The Sutherby Triplets

Written and Directed by Kelly Barrett-Gibson
Produced by Endangered Artist Sanctuary
Part of the 2016 New York International Fringe Festival

Off Off Broadway, Play
Runs through 8.25.16
VENUE #13: Players Theatre, 115 MacDougal Street


by Josephine Cashman on 8.21.16


The Sutherby TripletsAnna Wallace-Deering, Rich Wisneski, and Melissa Patterson in The Sutherby Triplets. Photo by Christopher Romero Wilson.


BOTTOM LINE: A valiant attempt at a comedy about a family of performers, where everyone wants to be center stage.

The Sutherby Triplets is full of actors: a comically egotistical, crazy family of actors. Some are successful, some less so, but they are all attempting to be the only one in the spotlight. And that’s just the triplets: Susie, Sally, and Sammie—I mean Bob (respectively played by Anna Wallace-Deering, Melissa Patterson, and Rich Wisneski). The trio comes home at the firm request of their mother Anne (Wende O'Reilly), a fading diva from the sitcom Halloway House—think The Partridge Family meets The Brady Bunch. It’s 1997 and Anne still competes with Shirley Jones for roles. The triplets were child stars, and two of them are still working in the entertainment industry. The only boy, Sammie (I mean Bob), is constantly on the verge of a kooky nervous breakdown.

Anne has told her children that they are celebrating her husband’s 50th birthday. But it’s not his birthday at all. The real reason Anne wants them home is because she has something important to tell them. Husband Robert (played by the affable Timothy Scott Harris) is, relatively speaking, the most laid back of this peculiar group. While he’s amiable, he’s on a never-ending a crusade to vanquish the squirrels in his backyard.

When the Sutherby triplets meet up once again, all three immediately revert to their childhood selves and the fracas begins. Theirs is a sibling rivalry on the scale of the Andrews Sisters. Sammie starts to lose it and Sally and Susie immediately sharpen their claws and screech like cats. They battle each other with gusto and sadistic enjoyment. It’s no wonder they still sit at the children’s table.

Here to witness the fireworks is an assorted group of eccentric friends and lovers who are also hiding their own secrets. Tim (Carl Gibson), Sammie’s brother-in-law, is immediately enlisted by Robert to plot the latest war with the squirrels, and Tim helplessly goes along. Gibson is exceptionally droll with his deadpan delivery and comically calm resignation.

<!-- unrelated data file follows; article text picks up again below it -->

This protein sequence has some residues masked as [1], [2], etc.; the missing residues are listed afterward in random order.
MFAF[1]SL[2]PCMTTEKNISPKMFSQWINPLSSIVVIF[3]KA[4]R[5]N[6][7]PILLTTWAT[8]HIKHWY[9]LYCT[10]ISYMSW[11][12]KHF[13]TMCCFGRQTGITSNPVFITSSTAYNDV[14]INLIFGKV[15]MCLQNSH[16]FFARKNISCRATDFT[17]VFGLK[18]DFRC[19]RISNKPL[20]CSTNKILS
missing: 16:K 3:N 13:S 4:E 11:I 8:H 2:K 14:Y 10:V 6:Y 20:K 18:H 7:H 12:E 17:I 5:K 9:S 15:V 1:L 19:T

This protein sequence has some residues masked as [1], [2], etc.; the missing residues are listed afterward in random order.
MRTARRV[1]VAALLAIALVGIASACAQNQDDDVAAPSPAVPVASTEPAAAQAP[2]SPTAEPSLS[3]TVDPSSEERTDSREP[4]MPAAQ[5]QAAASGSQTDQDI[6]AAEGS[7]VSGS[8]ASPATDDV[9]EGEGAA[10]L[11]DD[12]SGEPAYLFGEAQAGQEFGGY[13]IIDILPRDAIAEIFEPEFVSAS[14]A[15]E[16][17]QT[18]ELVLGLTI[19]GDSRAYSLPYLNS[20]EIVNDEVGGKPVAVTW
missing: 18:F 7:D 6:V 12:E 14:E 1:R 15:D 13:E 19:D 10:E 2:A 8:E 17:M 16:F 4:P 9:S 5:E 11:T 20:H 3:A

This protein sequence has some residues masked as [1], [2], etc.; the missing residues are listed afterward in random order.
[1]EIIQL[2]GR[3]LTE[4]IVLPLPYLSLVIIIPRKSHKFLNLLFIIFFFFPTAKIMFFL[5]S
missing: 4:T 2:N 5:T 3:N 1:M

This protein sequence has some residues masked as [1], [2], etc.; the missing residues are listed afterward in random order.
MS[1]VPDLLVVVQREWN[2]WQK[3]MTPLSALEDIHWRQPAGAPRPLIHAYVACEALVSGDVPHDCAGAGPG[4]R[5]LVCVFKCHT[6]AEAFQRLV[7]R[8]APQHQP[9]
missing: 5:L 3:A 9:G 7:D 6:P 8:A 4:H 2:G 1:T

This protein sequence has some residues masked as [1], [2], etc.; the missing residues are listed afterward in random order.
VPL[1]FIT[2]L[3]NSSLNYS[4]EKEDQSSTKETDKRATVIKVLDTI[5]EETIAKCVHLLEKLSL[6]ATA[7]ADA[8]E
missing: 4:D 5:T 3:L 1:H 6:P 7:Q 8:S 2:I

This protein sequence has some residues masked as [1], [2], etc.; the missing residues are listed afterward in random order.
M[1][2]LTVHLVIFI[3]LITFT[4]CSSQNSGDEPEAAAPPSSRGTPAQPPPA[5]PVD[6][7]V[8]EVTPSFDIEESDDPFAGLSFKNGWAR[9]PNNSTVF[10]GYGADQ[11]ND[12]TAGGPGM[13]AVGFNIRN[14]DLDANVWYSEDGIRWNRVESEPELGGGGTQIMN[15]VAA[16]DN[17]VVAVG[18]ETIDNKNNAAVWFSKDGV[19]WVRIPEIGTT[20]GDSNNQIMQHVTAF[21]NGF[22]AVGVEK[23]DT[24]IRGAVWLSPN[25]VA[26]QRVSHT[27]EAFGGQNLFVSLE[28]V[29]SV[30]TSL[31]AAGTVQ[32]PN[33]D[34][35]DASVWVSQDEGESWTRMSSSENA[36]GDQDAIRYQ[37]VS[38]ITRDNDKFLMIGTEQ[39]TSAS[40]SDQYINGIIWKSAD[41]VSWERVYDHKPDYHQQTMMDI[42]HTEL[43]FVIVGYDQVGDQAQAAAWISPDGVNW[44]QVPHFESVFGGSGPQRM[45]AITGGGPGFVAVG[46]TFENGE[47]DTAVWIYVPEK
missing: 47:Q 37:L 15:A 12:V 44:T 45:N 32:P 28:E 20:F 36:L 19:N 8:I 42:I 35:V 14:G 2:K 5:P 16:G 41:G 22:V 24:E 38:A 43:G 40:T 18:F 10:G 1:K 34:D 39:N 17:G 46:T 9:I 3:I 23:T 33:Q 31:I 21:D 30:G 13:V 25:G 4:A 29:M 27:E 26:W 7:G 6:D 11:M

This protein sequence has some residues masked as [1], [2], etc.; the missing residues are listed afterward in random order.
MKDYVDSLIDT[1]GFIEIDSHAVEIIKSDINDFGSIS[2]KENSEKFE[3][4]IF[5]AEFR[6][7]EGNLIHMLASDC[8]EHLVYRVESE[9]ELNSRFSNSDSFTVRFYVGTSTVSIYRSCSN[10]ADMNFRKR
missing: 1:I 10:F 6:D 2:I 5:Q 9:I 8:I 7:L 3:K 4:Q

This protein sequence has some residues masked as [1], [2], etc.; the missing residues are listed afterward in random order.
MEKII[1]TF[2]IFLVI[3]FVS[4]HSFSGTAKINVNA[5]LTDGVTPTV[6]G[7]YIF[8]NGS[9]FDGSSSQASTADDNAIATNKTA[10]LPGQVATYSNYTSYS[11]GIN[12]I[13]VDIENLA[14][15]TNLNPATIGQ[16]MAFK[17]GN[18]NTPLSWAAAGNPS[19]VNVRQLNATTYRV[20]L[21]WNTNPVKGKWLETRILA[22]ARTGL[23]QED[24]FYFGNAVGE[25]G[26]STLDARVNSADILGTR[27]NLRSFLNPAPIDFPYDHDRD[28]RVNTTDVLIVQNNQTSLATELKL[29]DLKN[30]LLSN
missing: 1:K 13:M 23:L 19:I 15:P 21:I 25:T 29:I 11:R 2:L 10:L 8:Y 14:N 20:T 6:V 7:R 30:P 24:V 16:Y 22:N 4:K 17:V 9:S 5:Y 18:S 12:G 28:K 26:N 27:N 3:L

Unfortunately the first act is too chock-full of exposition. Watching the characters interact is far more entertaining than hearing their overly complicated backstory. As it is, the first act feels long and the cast has trouble handling the weight of their expository history. Happily the play picks up steam in the second act and hits its stride. There’s hilarious confusion over notes, boyfriends, devious plots, and squirrels. The passive-aggressive war between mother-in-law Anne and daughter-in-law Regina (Melissa Farinelli) is quite fun to watch; both of them fall over each other as they compete to be the one who cares the most for Sammie (oops, still Bob).

Since the family is nuttier than the squirrels outside, we really get to enjoy watching the crazy fly as secrets spill out and the triplets find reasons to come together. Clearly, this is a weekend they will never forget. With more development, I think The Sutherby Triplets will be a play of glorious mayhem and gleeful family dynamics that would make any cast of The Real Housewives proud.

(The Sutherby Triplets plays at VENUE #13: Players Theatre, 115 MacDougal Street, through August 25, 2016. The running time is 1 hour 45 minutes, with one intermission. Performances are Sat 8/13 at 12:15; Wed 8/17 at 4:30; Fri 8/19 at 9:15; Tue 8/23 at 7; and Thu 8/25 at 4:30. There is no late seating at FringeNYC. Tickets are $18 and are available at For more information visit


The Sutherby Triplets is by Kelly Barrett-Gibson. Directed by Kelly Barrett-Gibson. Choreography is by Melissa Patterson. Dramaturgy is by Wende O’Reilly. Assistant Director is Teri Monahan. Stage Manager is Molly Callahan.

The cast is Melissa Farinelli, Carl Gibson, Timothy Scott Harris, James Oblak, Wende O’Reilly, Melissa Patterson, Michael Rehse, Anna Wallace-Deering, Tony White, and Rich Wisneski.